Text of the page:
After a hugely successful world tour which saw ticket sales break the 1 million sales barrier, legendary British rock ‘n’ roll icons Def Leppard rolled into Manchester showcasing their 1987 masterpiece, Hysteria.
As the show’s countdown elapsed to 00:00 on the big screen, the band took to the stage and immediately sought to go about their business.
The opening trio of Women, Rocket and Animal made for a sensational start to the show. The topless Phil Collen and the smartly dressed Vivian Campbell delivered plenty of heavy riffs that gave the songs more oomph than their studio counterparts.
Throughout the show came a dazzling video and light show that took in the neon sleaze of LA during the monstrous Pour Some Sugar On Me and a wonderful montage trip through the bands history during the album’s title track which neatly and aptly segued into David Bowie’s Heroes to round off the song.
The most poignant moment came with a video tribute to former band member Stephen Maynard before Gods of War, who sadly died in 1991.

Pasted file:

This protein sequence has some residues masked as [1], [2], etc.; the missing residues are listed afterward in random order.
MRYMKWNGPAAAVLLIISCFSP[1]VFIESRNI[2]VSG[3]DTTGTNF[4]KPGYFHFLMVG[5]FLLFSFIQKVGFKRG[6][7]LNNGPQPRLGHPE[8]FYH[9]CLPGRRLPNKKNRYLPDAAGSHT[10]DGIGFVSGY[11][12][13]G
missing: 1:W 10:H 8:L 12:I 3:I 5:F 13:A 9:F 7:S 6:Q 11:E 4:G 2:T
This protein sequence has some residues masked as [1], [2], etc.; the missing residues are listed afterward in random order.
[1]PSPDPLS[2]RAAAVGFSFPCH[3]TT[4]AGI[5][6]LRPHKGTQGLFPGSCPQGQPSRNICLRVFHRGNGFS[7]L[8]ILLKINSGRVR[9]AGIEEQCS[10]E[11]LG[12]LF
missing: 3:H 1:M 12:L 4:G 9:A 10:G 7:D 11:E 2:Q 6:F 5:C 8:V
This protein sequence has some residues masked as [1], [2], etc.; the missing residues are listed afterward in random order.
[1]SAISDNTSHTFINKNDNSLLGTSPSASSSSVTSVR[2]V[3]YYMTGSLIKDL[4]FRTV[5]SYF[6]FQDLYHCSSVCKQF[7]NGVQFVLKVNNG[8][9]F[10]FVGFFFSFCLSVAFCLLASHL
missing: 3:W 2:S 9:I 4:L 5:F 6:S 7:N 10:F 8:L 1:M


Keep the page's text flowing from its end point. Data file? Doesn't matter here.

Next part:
Amongst the bombast of the big hitting songs from Hysteria, the balladry of Love Bites showed the kind of hit-making factory that Def Leppard became in the late 80s, on both sides of the Atlantic. The euphoric guitar licks and vocal harmonies are irresistible.
With each passing song of the album, Joe Elliot soaked up the adulation of the crowd up and down the catwalk, as well as goading every section of the arena. The crowd didn’t need any encouragement as they were deafening as the band ‘took the album home’ with Love and Affection.
The band returned for a hit-laden encore including Let’s Get Rocked and When Love And Hate Collide before a double shot from the band’s Pyromania album in Rock of Ages and Photograph.
The denim isn’t quite as tight and some of the waistlines have expanded a little but Def Leppard are one of rock music’s true survivors. To see the emphatic nature of the band’s performance in Manchester was a truly joyous spectacle.
Whilst the encore was loaded with big songs, the real star was Hysteria. At a little over 31 years old, it’s still a phenomenal album.
By Dom Walsh